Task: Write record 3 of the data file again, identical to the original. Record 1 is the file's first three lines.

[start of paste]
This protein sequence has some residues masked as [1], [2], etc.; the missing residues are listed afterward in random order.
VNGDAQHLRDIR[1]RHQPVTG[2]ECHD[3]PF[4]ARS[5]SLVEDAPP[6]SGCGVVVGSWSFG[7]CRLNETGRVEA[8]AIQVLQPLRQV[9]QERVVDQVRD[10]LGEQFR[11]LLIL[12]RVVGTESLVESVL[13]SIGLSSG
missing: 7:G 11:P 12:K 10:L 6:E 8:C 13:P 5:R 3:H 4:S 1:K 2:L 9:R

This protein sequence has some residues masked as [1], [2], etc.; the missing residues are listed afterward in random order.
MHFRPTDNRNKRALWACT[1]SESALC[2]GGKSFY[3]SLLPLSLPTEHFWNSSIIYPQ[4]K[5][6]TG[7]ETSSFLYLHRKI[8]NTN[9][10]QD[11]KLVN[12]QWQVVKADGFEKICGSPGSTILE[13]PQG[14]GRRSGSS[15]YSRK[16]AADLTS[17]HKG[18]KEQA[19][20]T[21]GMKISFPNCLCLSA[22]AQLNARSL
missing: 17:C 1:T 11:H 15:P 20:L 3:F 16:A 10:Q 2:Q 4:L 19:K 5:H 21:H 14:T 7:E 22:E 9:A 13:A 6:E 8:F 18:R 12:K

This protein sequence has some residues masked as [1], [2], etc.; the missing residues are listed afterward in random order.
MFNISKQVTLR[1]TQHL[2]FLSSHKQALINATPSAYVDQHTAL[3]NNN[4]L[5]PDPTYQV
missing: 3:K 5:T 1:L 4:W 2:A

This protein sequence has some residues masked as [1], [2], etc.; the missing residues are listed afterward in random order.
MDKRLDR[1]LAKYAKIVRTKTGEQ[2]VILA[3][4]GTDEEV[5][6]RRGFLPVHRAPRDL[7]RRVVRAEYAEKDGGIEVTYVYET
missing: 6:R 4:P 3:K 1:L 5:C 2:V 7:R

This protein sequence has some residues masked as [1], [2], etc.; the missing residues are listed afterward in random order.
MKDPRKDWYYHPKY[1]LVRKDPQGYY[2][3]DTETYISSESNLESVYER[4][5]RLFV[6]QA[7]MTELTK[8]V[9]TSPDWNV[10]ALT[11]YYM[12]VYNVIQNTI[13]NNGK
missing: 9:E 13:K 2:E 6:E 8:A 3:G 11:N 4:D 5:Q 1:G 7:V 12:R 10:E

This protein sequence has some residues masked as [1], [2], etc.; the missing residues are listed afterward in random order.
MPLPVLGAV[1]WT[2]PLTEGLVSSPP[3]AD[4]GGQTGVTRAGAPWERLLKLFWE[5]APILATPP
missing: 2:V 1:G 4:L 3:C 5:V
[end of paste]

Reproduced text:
This protein sequence has some residues masked as [1], [2], etc.; the missing residues are listed afterward in random order.
MFNISKQVTLR[1]TQHL[2]FLSSHKQALINATPSAYVDQHTAL[3]NNN[4]L[5]PDPTYQV
missing: 3:K 5:T 1:L 4:W 2:A